There's great joy in seeing experts in their element, thriving, like Serena Williams serving a ball with precision and force, Harry Styles going wild on stage, or Heidi Klum on Halloween.
Yes, Klum is a supermodel and a veteran TV host. And she's really, really good at those things. But one of her crowning achievements has been being adoringly named "Queen of Halloween" by the public. Her transformations are often jaw-dropping: She becomes unrecognizable. The sheer amount of time it takes to pull the costume off is applause-worthy. Each year, there are roundups upon roundups of her incredible Halloween executions.
Of course, Klum doesn't just slap on a costume and some paint and call it a day. She's partnered with one of the most heralded special-effects makeup designers in the business, Mike Marino, to bring her wildest costume ideas to life. Marino, lead designer and owner of Prosthetic Renaissance, has worked with Klum since 2011. He has plenty of tricks up his sleeve, not limited to Halloween costumes: he was behind Natalie Portman's aerian transformation in Black Swan, John Travolta's metamorphosis into John Gotti, took Mahershala Ali through three decades of life in True Detective Season 3, and has worked with The Weeknd to make him look like he endured extensive plastic surgery to become The Nutty Professor for Halloween.
"Heidi would do anything for Halloween," says Marino. "She loves makeup and she's open to doing any type of Halloween costume, as long as it's cool and fun." A few months before Halloween, Marino starts working with Klum on an idea for a costume, and then Prosthetic Renaissance designs it after lifecasting (creating a copy of her face and/or body using silicone and plaster molds) and taking measurements, and whatever design comes out is the final form: there are no iterations or revisions done on the costumes.
We spoke with Marino about working with Klum on some of her most dramatic transformations ahead of Halloween and what the process entails.
Marino, keeping his cards close, says all of the costumes are expensive and take a lot of time, presenting different challenges. All of that work is essentially destroyed at the end of the night — the appliances for the costumes are traditionally single-use and cannot be salvaged after removal. "The removal process involves a lot of very tired makeup artists taking her makeup off at 5 a.m. It takes an hour to remove [because] we are careful to be gentle on Heidi's skin."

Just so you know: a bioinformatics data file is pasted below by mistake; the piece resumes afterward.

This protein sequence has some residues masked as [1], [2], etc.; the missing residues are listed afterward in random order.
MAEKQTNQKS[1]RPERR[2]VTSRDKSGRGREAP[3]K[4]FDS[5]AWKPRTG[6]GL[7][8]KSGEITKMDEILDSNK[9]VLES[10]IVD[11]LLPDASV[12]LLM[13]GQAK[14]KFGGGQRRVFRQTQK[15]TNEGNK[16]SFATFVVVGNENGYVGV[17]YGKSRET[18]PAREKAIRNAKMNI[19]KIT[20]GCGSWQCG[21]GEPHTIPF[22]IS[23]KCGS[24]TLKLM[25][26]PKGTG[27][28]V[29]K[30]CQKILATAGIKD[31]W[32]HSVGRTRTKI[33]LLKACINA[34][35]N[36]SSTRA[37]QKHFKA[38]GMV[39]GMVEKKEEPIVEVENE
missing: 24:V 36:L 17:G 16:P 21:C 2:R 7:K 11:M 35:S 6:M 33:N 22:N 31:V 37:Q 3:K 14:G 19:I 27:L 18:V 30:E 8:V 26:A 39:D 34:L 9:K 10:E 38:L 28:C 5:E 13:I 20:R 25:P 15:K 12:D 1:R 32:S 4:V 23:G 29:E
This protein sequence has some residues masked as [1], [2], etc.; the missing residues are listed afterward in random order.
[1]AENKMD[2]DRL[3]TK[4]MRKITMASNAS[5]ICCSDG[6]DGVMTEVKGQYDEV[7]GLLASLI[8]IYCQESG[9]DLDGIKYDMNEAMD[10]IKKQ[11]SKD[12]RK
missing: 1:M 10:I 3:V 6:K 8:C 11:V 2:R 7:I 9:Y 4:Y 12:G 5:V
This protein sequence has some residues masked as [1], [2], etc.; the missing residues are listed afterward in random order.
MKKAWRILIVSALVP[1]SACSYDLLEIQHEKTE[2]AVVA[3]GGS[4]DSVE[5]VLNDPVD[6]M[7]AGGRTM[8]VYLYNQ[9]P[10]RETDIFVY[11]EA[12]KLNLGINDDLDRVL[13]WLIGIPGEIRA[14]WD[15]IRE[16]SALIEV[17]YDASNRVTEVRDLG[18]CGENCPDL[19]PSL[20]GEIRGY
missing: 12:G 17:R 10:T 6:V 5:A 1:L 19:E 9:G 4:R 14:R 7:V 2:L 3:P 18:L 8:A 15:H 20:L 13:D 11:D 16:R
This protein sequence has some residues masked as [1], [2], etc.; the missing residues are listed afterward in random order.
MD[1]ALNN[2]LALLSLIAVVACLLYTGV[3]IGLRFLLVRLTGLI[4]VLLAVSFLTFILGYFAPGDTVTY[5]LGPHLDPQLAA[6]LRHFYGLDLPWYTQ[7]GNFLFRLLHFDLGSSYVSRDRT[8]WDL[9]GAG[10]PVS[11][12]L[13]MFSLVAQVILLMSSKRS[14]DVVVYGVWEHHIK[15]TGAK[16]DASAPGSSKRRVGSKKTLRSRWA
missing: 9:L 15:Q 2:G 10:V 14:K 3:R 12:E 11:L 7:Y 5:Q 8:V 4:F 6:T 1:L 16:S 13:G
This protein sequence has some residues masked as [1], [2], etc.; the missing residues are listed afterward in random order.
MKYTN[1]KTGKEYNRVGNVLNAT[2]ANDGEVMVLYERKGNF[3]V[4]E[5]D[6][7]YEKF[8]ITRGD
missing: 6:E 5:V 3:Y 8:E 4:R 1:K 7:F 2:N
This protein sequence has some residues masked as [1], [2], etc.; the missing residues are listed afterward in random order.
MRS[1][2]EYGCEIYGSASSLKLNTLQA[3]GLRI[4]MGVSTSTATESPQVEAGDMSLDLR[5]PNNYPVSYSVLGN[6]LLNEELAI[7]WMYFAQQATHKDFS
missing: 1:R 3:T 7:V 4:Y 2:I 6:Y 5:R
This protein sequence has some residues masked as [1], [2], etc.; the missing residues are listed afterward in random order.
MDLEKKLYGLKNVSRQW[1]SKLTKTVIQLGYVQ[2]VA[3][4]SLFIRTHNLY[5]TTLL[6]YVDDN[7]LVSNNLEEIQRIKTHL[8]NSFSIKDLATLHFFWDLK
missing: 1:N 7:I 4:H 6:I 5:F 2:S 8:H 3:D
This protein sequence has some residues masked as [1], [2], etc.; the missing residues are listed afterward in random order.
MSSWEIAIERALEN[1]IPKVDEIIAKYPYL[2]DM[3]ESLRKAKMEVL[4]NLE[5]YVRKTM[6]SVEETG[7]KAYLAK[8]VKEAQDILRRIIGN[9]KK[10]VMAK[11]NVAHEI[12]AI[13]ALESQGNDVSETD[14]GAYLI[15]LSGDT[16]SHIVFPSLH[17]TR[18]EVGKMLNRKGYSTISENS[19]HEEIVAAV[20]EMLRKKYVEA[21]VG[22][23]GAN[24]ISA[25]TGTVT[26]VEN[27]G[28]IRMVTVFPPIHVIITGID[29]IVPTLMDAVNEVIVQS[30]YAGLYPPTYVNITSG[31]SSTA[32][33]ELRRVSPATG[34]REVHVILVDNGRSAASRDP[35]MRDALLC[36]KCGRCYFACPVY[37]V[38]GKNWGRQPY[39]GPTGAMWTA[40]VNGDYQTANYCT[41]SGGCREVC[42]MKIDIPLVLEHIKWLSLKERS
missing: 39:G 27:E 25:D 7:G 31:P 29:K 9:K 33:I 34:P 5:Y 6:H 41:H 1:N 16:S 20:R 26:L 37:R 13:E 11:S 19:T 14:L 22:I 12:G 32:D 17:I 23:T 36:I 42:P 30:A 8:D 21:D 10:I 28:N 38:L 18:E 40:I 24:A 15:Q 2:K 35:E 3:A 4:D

Bonus behind-the-scenes detail: While the prosthetic application process takes place, Marino says Klum loves to listen to loud music. "Everybody has fun, drinks champagne, and eats french fries. It's a lot of work, but it's always a good time," he says.
Fiona From Shrek
In 2018, Klum arrived at her annual Halloween party as Fiona from Shrek, with husband Tom Kaulitz in tow as the green ogre himself. Considering the movie premiered 17 years prior, we asked Marino why the costume came to life when it did.
"She could never find a willing partner to do it with her until [Tom]. He was totally cool with doing the makeup, so she finally found her ultimate partner," said Marino.
The costume included two pounds of hair — equivalent to the weight of a quart of milk — along with large green appliances to be worn on her hands, feet, and even an enlarged cleavage, which Marino noted was uncomfortable to wear. Both Klum and Kaulitz's costumes were 15 to 20 pounds each, and it took his team around eight hours to apply day-of.
Of all the costumes he created for Klum, Marino says the red-headed vixen from Who Framed Roger Rabbit was his favorite to pull off because of how experimental it was. It's hard to see this costume and not notice her exaggerated bosom and derriere. Marino specifically sculpted these appliances himself to create the animated look.
"I sculpted it to look like the cartoon as much as possible, [pushing] it as far as I could to give a caricature effect. The breasts and heavy parts were sculpted to stay up and elevated," he says. Her dress, made by designer Christian Siriano, was essentially glued onto her body, and the process took 10 hours to apply from start to finish.
The Visible Woman
In 2011, Klum arrived at her 12th annual Halloween Party bare bones. Literally. Deemed by Klum as "The Visible Woman," this costume pre-dates Klum's partnership with Marino, but it’s one of our favorites due to the amount of hand-painted detail required. Oscar-winning special-effects makeup artist Bill Corso worked on her makeup while designer Martin Izquierdo made her costume. (Corso actually recommended Marino to Klum when he wasn’t available to work with her.) The way her costume seamlessly blended into her face makeup had us doing a double-take… and wanting a ticket to the Bodies exhibition in Las Vegas.
Grotesque Fembot Alien
We're not even sure how to describe this costume, which is a reason why it's so great. In 2019, the 20th anniversary of and the last time Klum held her annual Halloween party, the costuming process was displayed for humans who cared to watch at the Amazon store on 34th Street in New York. The process took 10 hours to complete by Marino along with special effects makeup artist Mike Fontaine. The costume itself included steel platform heels, a step-in silicone bodysuit, wires, and a glowing brain. (Cue "out of this world" pun here.)
Klum’s annual party has been on hold for the last two years due to the Coronavirus pandemic, but she's been teasing "#HeidiHalloween2021" for the past week on her Instagram. Showing off gruesome special effects makeup on her back, she captioned a recent boomerang, "Never look back, the past is a wilderness of horrors." In a one-minute video posted on October 24th, the model is shown crawling out of a grave and eating a severed arm while covered in blood. Could #HeidiHalloween this year be a short film? It appears we'll find out soon.
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